In Styles P’s opinion, Drake didn’t realize the door he opened by initially dragging Pusha’s then-fiancée into their battle a day after he dropped his Daytona album in May.
“In rap, rappers feel like they have to engage – I feel like it was a lot of legitimate factors he left out the situation. Pusha-T just dropped an album. He dropped a diss record the next day and mentioned his wife. He could have not did a record and straight up punched Drake in the face when he seen him because that’s a violation. Once you bring somebody family [into the battle], you don’t know how Pusha-T, he just got married, you don’t know how his wife feel. You threw her in the battle and then you’re asking him to follow a guideline. That’s off the question. Then something else you’re asking him is to not follow tradition. Pusha-T is not a new rapper, he’s been around for a while. There’s no rules in this. He’s heard it all when he’s heard beef. He’s heard it all. And then Drake, you’re the biggest guy in the game, just chill. There’s nothing wrong with that. It shouldn’t have been a battle. I like Drake’s music, I think he’s a star. I put him up there with Kanye, Puff, he’s a star. But I think we’re beginning to forget a lot of rules in this culture with the stars and we start switching them around – I don’t got nothing against Drake but how does a guy say what’s the rules in a rap battle who had a ghostwriter before? That’s not fair, dog. You’re letting a dude who had a ghostwriter say what we can do in the dirt. Nah dog, you gotta stay up there. And you’re beautiful up there. But don’t come down here. You can’t change the rules.” (Hot 97)
Dave East co-signed Styles’ stance and said there are no rules in lyrical warfare.
“Everybody that beefed – every rapper before that particular battle that beefed, it was violations. It was, ‘I can’t say this.’ Once you let loose on somebody, it is what it is. It’s like going to war and saying no guns, we can only use fists. It’s war. Whatever I come with, I got a grenade, I got a slingshot, whatever I gotta come with, it is what it is.” (Hot 97)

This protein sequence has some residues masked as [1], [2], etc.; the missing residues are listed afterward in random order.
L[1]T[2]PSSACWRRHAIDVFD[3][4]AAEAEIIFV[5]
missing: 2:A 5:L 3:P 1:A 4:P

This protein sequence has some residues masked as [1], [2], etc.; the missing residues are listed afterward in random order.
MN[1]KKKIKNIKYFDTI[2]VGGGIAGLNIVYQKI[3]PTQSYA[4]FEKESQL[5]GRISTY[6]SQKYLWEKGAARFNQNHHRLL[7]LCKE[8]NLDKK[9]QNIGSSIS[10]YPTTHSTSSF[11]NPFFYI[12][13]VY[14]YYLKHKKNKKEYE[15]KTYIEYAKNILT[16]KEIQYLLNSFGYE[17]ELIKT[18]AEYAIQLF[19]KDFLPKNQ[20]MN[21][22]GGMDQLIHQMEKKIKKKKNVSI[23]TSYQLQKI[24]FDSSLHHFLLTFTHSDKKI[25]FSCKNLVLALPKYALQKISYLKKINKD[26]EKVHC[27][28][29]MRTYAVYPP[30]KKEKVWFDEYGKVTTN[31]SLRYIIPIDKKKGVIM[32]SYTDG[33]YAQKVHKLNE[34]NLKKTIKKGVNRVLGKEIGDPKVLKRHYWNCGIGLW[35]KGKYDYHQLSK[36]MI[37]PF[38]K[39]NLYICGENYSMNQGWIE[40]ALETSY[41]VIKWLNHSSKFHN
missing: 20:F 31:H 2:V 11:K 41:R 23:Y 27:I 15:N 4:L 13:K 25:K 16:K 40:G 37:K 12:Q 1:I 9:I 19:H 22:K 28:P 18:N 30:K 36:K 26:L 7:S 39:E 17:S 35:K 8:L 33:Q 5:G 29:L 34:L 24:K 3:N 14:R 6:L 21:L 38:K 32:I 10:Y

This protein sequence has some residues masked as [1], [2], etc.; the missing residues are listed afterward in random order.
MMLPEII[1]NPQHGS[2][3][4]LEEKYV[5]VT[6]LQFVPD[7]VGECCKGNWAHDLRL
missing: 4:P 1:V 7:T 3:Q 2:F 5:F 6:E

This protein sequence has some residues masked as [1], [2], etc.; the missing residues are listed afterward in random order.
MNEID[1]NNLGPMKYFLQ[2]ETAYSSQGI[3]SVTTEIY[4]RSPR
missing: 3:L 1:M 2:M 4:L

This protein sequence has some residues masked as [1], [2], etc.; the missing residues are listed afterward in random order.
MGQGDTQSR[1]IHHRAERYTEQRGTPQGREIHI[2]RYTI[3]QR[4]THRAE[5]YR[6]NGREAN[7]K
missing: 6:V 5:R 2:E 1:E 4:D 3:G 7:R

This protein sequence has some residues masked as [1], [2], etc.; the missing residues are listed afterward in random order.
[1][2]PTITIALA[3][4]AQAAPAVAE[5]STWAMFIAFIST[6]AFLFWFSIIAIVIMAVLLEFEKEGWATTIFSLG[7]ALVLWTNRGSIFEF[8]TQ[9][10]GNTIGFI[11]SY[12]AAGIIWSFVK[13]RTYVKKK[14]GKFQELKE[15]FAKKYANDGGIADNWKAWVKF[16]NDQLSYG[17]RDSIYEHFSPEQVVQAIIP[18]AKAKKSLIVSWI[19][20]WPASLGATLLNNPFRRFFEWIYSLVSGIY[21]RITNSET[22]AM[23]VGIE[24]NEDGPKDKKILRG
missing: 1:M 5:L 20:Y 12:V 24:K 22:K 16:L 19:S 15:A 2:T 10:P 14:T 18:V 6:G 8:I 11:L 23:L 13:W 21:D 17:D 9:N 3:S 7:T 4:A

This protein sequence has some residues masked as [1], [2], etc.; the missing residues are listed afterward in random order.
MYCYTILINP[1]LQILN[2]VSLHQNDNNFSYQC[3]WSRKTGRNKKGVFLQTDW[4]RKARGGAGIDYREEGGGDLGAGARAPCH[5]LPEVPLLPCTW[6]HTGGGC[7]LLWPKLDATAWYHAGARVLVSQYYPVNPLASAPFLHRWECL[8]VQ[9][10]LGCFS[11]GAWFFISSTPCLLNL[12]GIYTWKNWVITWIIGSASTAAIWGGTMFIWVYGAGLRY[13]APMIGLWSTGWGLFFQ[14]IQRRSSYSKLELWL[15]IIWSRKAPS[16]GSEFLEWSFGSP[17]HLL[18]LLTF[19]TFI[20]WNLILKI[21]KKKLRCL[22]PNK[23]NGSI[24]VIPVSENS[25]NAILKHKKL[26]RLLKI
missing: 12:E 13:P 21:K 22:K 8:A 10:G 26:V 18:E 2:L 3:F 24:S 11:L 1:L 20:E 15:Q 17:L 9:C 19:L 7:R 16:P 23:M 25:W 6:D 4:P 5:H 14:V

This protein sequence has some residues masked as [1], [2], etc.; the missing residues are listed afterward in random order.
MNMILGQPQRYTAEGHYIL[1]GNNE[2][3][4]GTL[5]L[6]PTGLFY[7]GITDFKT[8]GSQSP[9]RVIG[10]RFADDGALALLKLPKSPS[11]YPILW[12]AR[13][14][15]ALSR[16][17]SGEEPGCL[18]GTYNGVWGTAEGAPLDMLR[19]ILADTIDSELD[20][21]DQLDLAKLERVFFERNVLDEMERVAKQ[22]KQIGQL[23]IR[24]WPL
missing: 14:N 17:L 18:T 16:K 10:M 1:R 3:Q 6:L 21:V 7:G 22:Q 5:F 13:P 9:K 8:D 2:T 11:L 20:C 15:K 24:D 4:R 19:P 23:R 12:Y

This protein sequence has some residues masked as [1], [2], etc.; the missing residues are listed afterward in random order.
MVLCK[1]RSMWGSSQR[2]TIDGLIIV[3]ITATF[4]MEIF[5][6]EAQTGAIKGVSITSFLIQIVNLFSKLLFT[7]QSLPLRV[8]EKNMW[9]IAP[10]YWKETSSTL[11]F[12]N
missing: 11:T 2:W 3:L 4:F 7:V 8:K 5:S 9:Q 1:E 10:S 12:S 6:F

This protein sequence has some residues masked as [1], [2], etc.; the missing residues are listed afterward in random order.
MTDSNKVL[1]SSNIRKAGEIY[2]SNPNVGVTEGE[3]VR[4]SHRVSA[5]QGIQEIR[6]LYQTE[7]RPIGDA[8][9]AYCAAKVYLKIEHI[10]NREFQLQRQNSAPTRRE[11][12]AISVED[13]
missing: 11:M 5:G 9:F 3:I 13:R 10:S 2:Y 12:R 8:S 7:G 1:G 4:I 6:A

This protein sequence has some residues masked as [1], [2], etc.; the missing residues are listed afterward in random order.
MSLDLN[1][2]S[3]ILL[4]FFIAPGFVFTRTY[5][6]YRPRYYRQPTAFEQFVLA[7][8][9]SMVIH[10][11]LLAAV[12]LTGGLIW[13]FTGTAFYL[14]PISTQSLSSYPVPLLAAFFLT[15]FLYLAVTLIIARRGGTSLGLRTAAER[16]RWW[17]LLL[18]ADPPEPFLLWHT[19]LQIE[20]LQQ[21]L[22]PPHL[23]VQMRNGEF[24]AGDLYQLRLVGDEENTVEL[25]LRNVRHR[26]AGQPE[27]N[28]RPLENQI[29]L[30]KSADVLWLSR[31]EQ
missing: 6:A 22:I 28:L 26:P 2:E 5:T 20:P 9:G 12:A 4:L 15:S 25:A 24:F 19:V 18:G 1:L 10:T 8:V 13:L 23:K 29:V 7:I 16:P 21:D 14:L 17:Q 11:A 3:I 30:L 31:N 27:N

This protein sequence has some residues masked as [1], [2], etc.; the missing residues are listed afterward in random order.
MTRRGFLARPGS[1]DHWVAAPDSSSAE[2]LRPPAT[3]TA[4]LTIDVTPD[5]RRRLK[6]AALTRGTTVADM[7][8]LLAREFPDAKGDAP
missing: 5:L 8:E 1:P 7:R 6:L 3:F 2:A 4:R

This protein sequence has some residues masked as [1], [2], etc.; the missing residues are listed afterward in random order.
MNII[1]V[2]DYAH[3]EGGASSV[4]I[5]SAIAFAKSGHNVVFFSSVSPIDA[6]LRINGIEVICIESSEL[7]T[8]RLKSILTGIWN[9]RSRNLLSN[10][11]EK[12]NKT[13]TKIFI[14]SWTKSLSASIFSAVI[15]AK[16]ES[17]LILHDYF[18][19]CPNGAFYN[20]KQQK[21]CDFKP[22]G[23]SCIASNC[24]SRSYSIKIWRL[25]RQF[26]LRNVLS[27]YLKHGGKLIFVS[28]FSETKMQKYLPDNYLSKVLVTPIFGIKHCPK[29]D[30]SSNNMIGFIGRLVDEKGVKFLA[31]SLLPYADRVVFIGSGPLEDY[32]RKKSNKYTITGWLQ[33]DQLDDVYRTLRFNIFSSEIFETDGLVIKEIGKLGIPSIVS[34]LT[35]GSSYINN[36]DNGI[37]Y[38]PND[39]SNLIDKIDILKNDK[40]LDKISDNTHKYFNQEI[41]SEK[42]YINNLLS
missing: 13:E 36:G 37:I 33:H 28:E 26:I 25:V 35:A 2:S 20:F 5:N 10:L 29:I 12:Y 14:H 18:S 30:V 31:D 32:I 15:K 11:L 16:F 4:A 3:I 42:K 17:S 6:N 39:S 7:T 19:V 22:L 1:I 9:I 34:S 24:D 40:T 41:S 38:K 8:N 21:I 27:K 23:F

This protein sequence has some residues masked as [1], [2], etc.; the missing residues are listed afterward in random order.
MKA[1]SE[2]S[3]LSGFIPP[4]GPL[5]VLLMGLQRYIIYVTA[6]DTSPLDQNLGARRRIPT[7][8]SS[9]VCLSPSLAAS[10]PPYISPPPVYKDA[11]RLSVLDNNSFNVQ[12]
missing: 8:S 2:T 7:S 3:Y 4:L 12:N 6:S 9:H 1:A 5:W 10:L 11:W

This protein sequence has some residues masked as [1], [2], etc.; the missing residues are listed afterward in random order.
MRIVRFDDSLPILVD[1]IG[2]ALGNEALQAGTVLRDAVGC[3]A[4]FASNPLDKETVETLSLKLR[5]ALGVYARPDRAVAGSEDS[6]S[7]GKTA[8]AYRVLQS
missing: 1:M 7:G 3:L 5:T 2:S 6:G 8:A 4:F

Nothing is wrong with not engaging in warfare it’s actually the wiser thing to do . But never engage and expect rules . That’s with rap or the streets ..
— ghost (@therealstylesp) October 15, 2018
A few days ago, Drake explained his motivation behind not releasing a career-ending diss song aimed at Kanye West and Pusha-T.
“I got home and I just listened back to it, and I was like, man, this is not something I ever wanna be remembered for,” he said. “This is not even a place that I necessarily want to go. And to all the people who enjoy that, I tip my hat to you. By the way, hell of a chess move. The song, I thought it was trash. But the chess move was genius. Back against the wall. I either go all the way filthy or I fall back and I have this sort of chink in my armor for the rest of time to a rap purist. Which is fine, I can live with that. I would much rather live with that than the things that I was about to… the research I did, the things that I was gonna say, and the places that I was gonna go. Not only for him, but the other guy too.” (“The Shop”)
Back in June, Rap-A-Lot Records boss J Prince said Drake had a career-ending Kanye song.
The Rap-A-Lot Records CEO tells us Drake was, in fact, ready to respond to Pusha’s “The Story of Adidon” before J Prince stepped in and told him to stand down. According to Prince, what Drake had “cocked and loaded” would’ve “ended” Kanye, and caused a lot of pain. He insists they’re not in the business of destroying families … which is why he told Drizzy to stand down. (TMZ)